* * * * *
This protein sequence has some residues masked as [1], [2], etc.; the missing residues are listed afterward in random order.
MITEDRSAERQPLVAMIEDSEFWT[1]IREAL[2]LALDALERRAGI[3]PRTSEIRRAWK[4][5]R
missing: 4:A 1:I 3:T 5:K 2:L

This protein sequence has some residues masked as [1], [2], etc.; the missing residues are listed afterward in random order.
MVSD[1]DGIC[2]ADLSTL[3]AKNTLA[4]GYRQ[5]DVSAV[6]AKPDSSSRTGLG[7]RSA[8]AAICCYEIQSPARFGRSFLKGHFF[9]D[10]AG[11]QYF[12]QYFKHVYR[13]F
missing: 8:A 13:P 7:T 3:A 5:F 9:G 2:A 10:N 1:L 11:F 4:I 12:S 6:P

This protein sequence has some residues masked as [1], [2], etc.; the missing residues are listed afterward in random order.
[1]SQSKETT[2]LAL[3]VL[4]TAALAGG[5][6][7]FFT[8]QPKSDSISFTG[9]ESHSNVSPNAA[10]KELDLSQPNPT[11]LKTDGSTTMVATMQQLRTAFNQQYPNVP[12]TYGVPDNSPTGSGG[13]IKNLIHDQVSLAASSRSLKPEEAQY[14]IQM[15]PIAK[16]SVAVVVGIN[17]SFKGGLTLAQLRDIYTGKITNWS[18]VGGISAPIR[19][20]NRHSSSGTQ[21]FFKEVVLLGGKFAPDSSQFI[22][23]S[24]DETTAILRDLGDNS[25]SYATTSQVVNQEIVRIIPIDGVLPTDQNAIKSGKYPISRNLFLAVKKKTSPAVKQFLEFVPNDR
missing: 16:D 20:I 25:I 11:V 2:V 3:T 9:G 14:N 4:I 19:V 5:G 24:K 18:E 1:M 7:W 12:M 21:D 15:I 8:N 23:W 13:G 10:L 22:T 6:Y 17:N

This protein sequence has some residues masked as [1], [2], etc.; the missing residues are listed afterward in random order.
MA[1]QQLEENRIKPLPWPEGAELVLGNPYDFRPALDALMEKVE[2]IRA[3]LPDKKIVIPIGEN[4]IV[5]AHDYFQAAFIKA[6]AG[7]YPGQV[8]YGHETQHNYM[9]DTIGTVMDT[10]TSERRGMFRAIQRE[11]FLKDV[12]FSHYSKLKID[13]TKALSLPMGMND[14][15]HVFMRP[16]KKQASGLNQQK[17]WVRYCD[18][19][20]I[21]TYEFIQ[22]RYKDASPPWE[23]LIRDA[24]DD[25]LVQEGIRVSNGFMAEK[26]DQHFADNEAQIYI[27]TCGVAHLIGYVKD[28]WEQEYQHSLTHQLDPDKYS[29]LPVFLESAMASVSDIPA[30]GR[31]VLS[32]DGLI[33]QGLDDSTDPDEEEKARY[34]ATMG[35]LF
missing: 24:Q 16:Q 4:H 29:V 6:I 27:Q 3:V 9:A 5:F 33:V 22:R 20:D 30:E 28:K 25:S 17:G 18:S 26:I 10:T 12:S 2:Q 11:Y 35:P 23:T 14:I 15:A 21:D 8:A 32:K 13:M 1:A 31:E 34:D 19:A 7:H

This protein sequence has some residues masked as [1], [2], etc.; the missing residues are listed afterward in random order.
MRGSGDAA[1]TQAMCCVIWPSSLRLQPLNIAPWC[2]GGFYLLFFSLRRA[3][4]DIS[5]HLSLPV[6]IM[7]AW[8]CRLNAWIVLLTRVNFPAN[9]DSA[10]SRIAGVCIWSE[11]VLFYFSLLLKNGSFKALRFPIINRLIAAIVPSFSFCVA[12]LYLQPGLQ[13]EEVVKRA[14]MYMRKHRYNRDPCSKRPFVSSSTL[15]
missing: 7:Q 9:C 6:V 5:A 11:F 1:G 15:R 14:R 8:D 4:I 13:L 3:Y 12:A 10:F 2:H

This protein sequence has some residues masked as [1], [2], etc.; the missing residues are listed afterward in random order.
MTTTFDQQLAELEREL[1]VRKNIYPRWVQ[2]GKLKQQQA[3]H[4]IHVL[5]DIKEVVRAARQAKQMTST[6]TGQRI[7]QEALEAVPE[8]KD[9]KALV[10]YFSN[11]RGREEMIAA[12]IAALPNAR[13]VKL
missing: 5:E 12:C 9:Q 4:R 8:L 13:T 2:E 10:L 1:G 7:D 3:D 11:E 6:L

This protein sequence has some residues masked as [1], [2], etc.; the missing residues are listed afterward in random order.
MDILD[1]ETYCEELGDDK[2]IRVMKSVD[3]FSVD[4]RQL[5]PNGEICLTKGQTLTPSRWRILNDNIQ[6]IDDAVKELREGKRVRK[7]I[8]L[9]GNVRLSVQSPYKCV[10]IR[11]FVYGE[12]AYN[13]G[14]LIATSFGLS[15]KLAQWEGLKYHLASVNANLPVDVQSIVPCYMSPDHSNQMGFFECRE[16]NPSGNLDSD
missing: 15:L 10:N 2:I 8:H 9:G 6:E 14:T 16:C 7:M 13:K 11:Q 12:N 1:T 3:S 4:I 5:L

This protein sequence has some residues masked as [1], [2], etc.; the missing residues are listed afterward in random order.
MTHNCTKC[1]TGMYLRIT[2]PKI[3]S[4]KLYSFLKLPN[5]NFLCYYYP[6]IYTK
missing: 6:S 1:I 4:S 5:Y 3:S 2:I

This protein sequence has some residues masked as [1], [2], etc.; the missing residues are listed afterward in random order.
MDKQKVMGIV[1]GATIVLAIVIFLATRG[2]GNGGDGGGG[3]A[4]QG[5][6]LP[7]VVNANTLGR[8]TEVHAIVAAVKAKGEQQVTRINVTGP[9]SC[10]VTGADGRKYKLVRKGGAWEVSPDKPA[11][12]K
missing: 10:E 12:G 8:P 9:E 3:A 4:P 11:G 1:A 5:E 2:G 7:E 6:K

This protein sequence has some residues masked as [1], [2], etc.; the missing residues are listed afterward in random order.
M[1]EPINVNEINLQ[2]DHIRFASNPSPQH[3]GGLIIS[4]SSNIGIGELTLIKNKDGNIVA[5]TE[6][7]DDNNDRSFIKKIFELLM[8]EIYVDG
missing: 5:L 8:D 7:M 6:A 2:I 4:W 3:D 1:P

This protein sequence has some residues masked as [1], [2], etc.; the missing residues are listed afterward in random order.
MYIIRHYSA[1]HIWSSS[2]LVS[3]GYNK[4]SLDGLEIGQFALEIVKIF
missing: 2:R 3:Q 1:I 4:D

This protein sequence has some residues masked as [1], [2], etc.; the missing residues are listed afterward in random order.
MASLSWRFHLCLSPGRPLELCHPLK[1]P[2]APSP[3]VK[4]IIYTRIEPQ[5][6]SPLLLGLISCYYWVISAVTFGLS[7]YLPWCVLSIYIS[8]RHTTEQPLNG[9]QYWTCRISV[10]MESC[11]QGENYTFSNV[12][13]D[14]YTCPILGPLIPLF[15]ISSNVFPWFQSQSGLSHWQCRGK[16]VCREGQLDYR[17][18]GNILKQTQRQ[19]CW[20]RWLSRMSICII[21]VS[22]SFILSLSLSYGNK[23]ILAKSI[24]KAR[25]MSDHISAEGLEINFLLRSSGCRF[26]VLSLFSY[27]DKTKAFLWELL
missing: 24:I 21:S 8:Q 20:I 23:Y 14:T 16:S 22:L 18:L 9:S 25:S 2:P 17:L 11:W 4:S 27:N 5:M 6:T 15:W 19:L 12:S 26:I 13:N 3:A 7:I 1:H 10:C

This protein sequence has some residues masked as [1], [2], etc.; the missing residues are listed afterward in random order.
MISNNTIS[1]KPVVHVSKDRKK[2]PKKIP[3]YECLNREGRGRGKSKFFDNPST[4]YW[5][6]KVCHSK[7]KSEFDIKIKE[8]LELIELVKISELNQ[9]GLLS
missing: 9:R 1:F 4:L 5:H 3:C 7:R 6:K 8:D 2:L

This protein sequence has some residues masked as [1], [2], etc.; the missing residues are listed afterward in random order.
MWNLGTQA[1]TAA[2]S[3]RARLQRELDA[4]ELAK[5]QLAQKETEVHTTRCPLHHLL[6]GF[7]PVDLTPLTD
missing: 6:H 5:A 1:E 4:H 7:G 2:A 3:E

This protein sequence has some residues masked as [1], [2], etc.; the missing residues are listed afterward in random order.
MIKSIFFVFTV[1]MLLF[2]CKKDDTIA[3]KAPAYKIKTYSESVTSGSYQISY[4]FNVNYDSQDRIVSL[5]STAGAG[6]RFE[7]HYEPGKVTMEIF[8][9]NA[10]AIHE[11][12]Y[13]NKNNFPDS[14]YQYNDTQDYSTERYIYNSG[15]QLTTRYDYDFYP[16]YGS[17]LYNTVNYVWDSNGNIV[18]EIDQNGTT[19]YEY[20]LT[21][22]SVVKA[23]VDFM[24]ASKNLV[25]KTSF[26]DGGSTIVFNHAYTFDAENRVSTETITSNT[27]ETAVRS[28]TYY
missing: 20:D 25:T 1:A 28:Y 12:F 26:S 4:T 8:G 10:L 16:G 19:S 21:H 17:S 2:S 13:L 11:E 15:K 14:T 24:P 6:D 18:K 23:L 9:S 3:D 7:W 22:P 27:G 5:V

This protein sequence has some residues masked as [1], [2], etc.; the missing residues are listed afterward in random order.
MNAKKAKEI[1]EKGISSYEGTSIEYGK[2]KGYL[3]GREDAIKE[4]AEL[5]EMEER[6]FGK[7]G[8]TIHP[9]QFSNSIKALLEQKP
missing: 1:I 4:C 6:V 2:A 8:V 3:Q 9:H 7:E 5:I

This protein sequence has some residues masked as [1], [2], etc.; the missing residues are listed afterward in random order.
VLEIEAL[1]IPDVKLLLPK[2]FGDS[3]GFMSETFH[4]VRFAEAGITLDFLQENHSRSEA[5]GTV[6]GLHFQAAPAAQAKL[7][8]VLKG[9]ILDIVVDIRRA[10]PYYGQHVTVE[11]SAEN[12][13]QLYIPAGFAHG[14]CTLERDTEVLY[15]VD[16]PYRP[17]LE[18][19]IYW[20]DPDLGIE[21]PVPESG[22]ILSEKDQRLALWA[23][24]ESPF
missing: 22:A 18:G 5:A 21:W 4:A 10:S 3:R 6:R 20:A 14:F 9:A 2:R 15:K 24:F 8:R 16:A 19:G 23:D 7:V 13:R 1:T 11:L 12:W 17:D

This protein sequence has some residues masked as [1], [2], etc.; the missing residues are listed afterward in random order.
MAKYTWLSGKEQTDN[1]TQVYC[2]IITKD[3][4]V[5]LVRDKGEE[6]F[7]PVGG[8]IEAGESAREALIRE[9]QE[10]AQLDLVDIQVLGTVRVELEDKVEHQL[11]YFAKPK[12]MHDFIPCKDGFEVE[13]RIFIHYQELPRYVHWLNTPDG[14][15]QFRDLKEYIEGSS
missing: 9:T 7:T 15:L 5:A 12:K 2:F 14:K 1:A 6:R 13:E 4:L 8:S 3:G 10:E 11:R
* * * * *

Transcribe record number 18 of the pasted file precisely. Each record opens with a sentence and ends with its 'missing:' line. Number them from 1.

This protein sequence has some residues masked as [1], [2], etc.; the missing residues are listed afterward in random order.
MAKYTWLSGKEQTDN[1]TQVYC[2]IITKD[3][4]V[5]LVRDKGEE[6]F[7]PVGG[8]IEAGESAREALIRE[9]QE[10]AQLDLVDIQVLGTVRVELEDKVEHQL[11]YFAKPK[12]MHDFIPCKDGFEVE[13]RIFIHYQELPRYVHWLNTPDG[14][15]QFRDLKEYIEGSS
missing: 9:T 7:T 15:L 5:A 12:K 2:F 14:K 1:A 6:R 13:E 4:L 8:S 3:G 10:E 11:R